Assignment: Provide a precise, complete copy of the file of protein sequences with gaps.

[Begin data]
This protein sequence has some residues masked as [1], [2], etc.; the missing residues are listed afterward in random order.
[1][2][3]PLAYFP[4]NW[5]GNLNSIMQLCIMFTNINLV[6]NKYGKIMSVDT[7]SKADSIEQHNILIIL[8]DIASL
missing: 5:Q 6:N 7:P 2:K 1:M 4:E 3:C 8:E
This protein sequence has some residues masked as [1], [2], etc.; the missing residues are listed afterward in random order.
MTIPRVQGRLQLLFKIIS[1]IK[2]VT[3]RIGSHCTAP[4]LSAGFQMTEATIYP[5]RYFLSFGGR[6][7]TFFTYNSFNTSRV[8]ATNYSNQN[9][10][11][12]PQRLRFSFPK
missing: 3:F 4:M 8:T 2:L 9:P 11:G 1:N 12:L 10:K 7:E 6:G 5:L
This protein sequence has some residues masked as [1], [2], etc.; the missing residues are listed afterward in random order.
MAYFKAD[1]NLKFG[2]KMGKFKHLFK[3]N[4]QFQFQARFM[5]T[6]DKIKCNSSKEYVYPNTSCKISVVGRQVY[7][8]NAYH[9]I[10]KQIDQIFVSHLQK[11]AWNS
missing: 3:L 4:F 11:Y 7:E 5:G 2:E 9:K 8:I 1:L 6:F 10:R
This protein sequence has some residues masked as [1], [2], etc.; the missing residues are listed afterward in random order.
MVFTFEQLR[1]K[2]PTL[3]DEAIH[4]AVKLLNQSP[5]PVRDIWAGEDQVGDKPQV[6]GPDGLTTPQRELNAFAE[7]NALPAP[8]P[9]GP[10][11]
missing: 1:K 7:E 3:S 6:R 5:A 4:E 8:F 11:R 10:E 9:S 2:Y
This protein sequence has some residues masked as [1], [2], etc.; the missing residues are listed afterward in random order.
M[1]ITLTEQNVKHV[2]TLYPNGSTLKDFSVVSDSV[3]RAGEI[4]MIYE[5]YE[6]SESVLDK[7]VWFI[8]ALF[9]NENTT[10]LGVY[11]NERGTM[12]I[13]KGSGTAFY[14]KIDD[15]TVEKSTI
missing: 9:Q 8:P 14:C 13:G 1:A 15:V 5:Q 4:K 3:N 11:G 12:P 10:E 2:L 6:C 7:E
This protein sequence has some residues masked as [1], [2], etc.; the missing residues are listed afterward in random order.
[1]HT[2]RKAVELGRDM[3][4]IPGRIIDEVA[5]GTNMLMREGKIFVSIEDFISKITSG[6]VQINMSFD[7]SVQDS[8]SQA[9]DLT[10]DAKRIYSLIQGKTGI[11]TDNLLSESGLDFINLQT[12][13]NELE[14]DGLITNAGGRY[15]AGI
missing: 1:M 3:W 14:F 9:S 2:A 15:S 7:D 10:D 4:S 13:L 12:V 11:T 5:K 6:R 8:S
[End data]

This protein sequence has some residues masked as [1], [2], etc.; the missing residues are listed afterward in random order.
[1][2][3]PLAYFP[4]NW[5]GNLNSIMQLCIMFTNINLV[6]NKYGKIMSVDT[7]SKADSIEQHNILIIL[8]DIASL
missing: 5:Q 6:N 7:P 2:K 1:M 4:E 3:C 8:E
This protein sequence has some residues masked as [1], [2], etc.; the missing residues are listed afterward in random order.
MTIPRVQGRLQLLFKIIS[1]IK[2]VT[3]RIGSHCTAP[4]LSAGFQMTEATIYP[5]RYFLSFGGR[6][7]TFFTYNSFNTSRV[8]ATNYSNQN[9][10][11][12]PQRLRFSFPK
missing: 3:F 4:M 8:T 2:L 9:P 11:G 1:N 12:L 10:K 7:E 6:G 5:L
This protein sequence has some residues masked as [1], [2], etc.; the missing residues are listed afterward in random order.
MAYFKAD[1]NLKFG[2]KMGKFKHLFK[3]N[4]QFQFQARFM[5]T[6]DKIKCNSSKEYVYPNTSCKISVVGRQVY[7][8]NAYH[9]I[10]KQIDQIFVSHLQK[11]AWNS
missing: 3:L 4:F 11:Y 7:E 5:G 2:E 9:K 8:I 1:L 6:F 10:R
This protein sequence has some residues masked as [1], [2], etc.; the missing residues are listed afterward in random order.
MVFTFEQLR[1]K[2]PTL[3]DEAIH[4]AVKLLNQSP[5]PVRDIWAGEDQVGDKPQV[6]GPDGLTTPQRELNAFAE[7]NALPAP[8]P[9]GP[10][11]
missing: 1:K 7:E 3:S 6:R 5:A 4:E 8:F 11:R 10:E 9:S 2:Y
This protein sequence has some residues masked as [1], [2], etc.; the missing residues are listed afterward in random order.
M[1]ITLTEQNVKHV[2]TLYPNGSTLKDFSVVSDSV[3]RAGEI[4]MIYE[5]YE[6]SESVLDK[7]VWFI[8]ALF[9]NENTT[10]LGVY[11]NERGTM[12]I[13]KGSGTAFY[14]KIDD[15]TVEKSTI
missing: 9:Q 8:P 14:C 13:G 1:A 15:V 5:Q 4:K 3:N 11:G 12:P 10:E 2:L 6:C 7:E
This protein sequence has some residues masked as [1], [2], etc.; the missing residues are listed afterward in random order.
[1]HT[2]RKAVELGRDM[3][4]IPGRIIDEVA[5]GTNMLMREGKIFVSIEDFISKITSG[6]VQINMSFD[7]SVQDS[8]SQA[9]DLT[10]DAKRIYSLIQGKTGI[11]TDNLLSESGLDFINLQT[12][13]NELE[14]DGLITNAGGRY[15]AGI
missing: 1:M 3:W 14:F 9:S 2:A 15:S 7:D 10:D 4:S 13:L 12:V 11:T 5:K 6:R 8:S